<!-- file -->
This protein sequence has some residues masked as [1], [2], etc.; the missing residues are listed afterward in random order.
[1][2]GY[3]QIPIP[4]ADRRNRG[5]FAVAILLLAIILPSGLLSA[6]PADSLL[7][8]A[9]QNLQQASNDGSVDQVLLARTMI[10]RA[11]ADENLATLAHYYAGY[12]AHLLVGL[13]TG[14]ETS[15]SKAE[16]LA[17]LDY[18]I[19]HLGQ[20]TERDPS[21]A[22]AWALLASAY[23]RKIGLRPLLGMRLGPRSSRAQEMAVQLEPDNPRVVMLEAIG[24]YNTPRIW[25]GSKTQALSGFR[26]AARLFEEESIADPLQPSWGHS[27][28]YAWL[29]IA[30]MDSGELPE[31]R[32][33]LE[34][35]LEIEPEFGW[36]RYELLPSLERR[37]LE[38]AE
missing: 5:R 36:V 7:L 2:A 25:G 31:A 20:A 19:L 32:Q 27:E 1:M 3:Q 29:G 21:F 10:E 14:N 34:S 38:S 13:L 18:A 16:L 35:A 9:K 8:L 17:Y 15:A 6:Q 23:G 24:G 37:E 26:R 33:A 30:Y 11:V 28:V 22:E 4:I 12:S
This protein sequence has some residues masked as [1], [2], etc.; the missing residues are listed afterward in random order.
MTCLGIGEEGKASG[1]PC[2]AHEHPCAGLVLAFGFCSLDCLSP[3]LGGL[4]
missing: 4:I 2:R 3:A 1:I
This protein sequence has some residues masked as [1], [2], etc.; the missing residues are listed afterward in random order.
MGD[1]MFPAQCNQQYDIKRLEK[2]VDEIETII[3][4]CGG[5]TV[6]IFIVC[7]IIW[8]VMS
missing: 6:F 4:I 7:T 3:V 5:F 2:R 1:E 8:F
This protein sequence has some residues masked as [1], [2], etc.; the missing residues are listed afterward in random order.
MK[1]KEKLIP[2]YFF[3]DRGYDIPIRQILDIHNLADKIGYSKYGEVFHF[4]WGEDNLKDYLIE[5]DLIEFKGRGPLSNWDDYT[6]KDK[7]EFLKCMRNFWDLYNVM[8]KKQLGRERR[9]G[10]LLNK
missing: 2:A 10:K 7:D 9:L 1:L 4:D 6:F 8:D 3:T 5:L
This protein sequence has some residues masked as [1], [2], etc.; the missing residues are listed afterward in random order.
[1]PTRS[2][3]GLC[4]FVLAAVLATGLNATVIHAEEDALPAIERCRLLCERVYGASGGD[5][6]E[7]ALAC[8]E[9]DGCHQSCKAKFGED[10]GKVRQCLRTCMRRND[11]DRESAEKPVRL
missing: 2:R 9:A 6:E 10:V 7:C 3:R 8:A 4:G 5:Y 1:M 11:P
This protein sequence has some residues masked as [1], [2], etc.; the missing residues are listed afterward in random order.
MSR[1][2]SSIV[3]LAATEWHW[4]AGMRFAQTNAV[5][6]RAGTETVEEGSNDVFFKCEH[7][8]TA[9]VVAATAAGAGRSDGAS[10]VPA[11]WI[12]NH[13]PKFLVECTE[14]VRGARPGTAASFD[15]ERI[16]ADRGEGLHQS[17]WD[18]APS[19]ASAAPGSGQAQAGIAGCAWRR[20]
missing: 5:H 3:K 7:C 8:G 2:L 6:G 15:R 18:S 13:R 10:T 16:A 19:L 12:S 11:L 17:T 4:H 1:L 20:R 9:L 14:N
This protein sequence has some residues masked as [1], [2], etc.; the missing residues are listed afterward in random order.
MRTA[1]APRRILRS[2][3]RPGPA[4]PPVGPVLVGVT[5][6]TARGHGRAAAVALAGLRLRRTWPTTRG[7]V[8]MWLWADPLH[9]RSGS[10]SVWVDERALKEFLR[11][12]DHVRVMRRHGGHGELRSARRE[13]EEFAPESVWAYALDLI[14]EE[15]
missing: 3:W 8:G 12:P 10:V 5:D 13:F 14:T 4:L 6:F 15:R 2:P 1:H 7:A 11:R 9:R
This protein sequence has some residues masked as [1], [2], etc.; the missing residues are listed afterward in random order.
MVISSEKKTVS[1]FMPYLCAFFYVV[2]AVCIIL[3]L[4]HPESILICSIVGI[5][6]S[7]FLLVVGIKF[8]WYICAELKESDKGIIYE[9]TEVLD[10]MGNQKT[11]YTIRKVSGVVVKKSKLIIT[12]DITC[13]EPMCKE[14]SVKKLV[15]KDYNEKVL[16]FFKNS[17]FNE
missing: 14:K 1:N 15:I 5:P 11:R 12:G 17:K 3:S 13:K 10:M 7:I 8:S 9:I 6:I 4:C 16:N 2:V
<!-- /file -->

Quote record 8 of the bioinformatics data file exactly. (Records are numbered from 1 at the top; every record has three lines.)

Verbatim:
This protein sequence has some residues masked as [1], [2], etc.; the missing residues are listed afterward in random order.
MVISSEKKTVS[1]FMPYLCAFFYVV[2]AVCIIL[3]L[4]HPESILICSIVGI[5][6]S[7]FLLVVGIKF[8]WYICAELKESDKGIIYE[9]TEVLD[10]MGNQKT[11]YTIRKVSGVVVKKSKLIIT[12]DITC[13]EPMCKE[14]SVKKLV[15]KDYNEKVL[16]FFKNS[17]FNE
missing: 14:K 1:N 15:I 5:P 11:R 12:G 17:K 3:S 13:K 10:M 7:I 8:S 9:I 6:I 4:C 16:N 2:V